If our congregation is representative of the U.S. population (and it probably is), one in four households will struggle with someone’s mental health problems over their lifetime. That includes schizophrenia, bipolar disorder, obsessive compulsive disorder, depression, and various anxiety disorders. (By Carlene Hill Byron. “1 in 4 households in your church is afraid to tell you this secret.” http://www.mentalhealthministries.net/links_resources/articles/carkene.pdf).

No one is immune to the dark cloud that is mental illness. The individual suffers; family and friends suffer; work suffers. Life itself becomes suffering. For the people who actually have mental health problems, darkness is the perfect word to describe the place where their minds exist. You feel lost, alone, confused, blind. You feel unlike yourself, like you don’t even know who you are anymore, like no one understands you. You feel anxious, hopeless, impatient. You dwell in a place that is cut off from the light of God, and all the good things that God has given to you are unappreciated by your mind.

Psalm 88 sounds like a man or woman who is suffering from mental illness: “God, you’re my last chance. I spend the night on my knees before you. I’m written off as a lost cause, a hopeless case. Abandoned. I’m a black hole in oblivion. I’m caught in a maze and can’t find my way out, blinded by tears of pain and frustration. Why, God, do you turn a deaf ear? For as long as I remember I’ve been hurting. You have made lover and neighbor alike dump me; the only friend I have left is Darkness.”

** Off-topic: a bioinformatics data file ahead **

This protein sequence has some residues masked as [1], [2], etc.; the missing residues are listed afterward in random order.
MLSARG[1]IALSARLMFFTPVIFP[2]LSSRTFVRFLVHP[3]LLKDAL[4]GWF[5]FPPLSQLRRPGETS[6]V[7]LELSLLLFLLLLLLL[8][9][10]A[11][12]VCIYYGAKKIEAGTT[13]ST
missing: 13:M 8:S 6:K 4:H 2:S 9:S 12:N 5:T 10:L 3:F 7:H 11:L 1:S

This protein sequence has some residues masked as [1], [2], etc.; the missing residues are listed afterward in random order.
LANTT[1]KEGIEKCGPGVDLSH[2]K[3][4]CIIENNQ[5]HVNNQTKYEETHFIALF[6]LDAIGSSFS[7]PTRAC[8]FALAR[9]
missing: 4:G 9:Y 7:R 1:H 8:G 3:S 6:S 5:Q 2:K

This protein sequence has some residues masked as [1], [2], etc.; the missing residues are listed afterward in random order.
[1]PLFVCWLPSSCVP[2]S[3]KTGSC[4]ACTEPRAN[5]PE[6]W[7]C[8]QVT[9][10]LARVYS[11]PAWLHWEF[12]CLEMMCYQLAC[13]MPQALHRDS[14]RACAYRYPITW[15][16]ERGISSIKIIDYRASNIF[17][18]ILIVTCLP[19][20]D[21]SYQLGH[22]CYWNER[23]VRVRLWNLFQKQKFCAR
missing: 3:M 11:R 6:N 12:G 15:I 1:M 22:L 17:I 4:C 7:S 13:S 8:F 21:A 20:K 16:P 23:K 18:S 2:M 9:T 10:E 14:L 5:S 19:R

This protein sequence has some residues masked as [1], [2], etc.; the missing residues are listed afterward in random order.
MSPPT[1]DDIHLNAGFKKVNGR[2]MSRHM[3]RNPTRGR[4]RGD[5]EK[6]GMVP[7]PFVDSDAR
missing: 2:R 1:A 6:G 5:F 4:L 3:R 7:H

That’s what it feels like. Terrible, hopeless. Consumed by darkness.

Some other facts for you about mental health disorders:

One in seventeen Americans lives with a serious mental illness, and about one in ten children have a serious mental or emotional disorder.

About 2.4 million Americans, or 1.1 percent of the adult population, live with schizophrenia.

Bipolar disorder affects 5.7 million American adults, approximately 2.6 percent of the adult population per year.

Major depressive disorder affects 6.7 percent of adults, or about 14.8 million American adults. And According to the 2004 World Health Report, this is the leading cause of disability in the U.S. and Canada in ages between 15 to 44.

Anxiety disorders, which include panic disorder, obsessive‐compulsive disorder (OCD), post‐traumatic stress disorder (PTSD), generalized anxiety disorder, and phobias, affect about 18.1 percent of adults, an estimated 40 million individuals. Anxiety disorders frequently co‐occur with depression or addiction disorders.

An estimated 5.2 million adults have co‐occurring mental health and addiction disorders.